REVIEW: ‘Captain Marvel,’ Issue #2

Reading Time: 2 minutes

Captain Marvel #2

Captain Marvel #2 is published by Marvel Comics, written by Kelly Thompson, with art by Carmen Carnero, colors by Tamra Bonvillain, and letters by VC’s Clayton Cowles.

Previously, Captain Marvel has a confrontation with Nuclear Man that leaves her in a dystopian land where time is speeding by as a rag-tag rebellion is looking for a leader.

Now, following Nuclear Man’s hasty retreat from Captain Marvel and her several new-found allies, she is brought up to speed on what is known about this dystopian Roosevelt Island. With Nuclear Man, and his toxic sense of self-importance running the show, all the other men have been taken prisoner while Captain Marvel and Co. must protect those who are left on the island from his clutches. But war plans are quickly interrupted by a sudden assault and the heroes must rush out to face the onslaught before they can figure out how to fight back.

Kelly Thompson is at the top of her game with Captain Marvel #2. Everything I’ve come to love about her writing is on point throughout this issue. All the characters are overflowing with personality, and feel immensely real, while somehow still having that larger than life comic book aura about them. She paces the book fantastically as the story flows between action and plot while never feeling too slow.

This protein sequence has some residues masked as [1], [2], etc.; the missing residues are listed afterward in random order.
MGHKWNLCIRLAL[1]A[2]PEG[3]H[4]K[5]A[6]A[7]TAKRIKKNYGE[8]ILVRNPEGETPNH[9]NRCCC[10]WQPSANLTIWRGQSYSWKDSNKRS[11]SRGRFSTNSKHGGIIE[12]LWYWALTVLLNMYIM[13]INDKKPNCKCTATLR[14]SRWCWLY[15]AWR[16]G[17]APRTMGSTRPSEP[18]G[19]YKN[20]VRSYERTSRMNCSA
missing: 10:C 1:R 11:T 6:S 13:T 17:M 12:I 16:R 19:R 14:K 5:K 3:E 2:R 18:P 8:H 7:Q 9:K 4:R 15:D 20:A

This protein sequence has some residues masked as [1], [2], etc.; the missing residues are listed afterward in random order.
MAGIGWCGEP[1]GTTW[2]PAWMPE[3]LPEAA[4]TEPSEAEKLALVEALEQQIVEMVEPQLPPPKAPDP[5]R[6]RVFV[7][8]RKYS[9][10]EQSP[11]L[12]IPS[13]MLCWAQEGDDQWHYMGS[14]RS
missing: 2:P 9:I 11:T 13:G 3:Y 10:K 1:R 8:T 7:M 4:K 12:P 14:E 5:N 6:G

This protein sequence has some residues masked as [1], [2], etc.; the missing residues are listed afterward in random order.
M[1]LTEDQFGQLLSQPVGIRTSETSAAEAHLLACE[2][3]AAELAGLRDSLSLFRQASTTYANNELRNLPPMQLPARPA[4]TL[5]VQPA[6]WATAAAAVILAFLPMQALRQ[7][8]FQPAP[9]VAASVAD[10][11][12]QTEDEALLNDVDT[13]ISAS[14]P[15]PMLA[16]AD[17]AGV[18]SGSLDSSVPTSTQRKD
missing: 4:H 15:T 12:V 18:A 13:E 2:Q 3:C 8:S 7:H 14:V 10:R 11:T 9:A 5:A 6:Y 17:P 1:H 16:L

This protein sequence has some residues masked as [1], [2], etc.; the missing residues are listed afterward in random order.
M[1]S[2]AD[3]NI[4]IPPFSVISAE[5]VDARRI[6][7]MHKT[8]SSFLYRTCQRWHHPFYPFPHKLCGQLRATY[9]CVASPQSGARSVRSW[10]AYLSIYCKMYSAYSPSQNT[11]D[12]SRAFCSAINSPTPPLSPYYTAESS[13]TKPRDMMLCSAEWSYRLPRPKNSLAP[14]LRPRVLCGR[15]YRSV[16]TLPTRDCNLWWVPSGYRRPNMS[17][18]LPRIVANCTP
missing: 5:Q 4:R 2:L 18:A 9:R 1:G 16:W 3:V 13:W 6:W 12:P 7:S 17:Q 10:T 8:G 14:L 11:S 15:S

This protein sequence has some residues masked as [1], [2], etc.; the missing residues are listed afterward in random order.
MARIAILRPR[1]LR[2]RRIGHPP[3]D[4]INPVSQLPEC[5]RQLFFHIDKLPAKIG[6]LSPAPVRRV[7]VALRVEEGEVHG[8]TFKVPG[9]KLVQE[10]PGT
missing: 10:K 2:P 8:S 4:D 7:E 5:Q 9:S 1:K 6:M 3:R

But what I love the most about this issue is the continuing message being told through the antagonist. Nuclear Man is a raging misogynist of the highest order. But what I find so fantastic about the approach to this character isn’t his attitude toward woman, but toward men. It’s mentioned that he cannot handle the presence of anything he deems as a threat, and so has moved against all the men on the island, even though there are several superheroines present. The harm done by toxic masculinity on the male gender is often a grossly overlooked problem and it makes me so happy to see this issue being put front and center in this amazing comic.

Carnero’s art is also a visual delight. Some great costume designs ratchet up the cool looks. I love how in the middle of the action the angles make every panel feel.  This sense of being in the middle of it all is equaled to the capture of emotion being portrayed by the characters. The light and shadow are used to highlight just the right feeling in all the right moments and came together to create a great visual presentation that perfectly complements the story.

The final page introduces a new player to the field and leaves you on a great cliffhanger and I love a great cliffhanger. I cannot wait to see where the story goes from here.

If you love excellent storytelling, great art, or a comic with a fantastic message, I highly recommend this book as a must grab on your next trip to your local comic shop. Or however, you acquire your comic books.

Captain Marvel #2
5

TL;DR

If you love excellent storytelling, great art, or a comic with a fantastic message, I highly recommend this book as a must grab on your next trip to your local comic shop.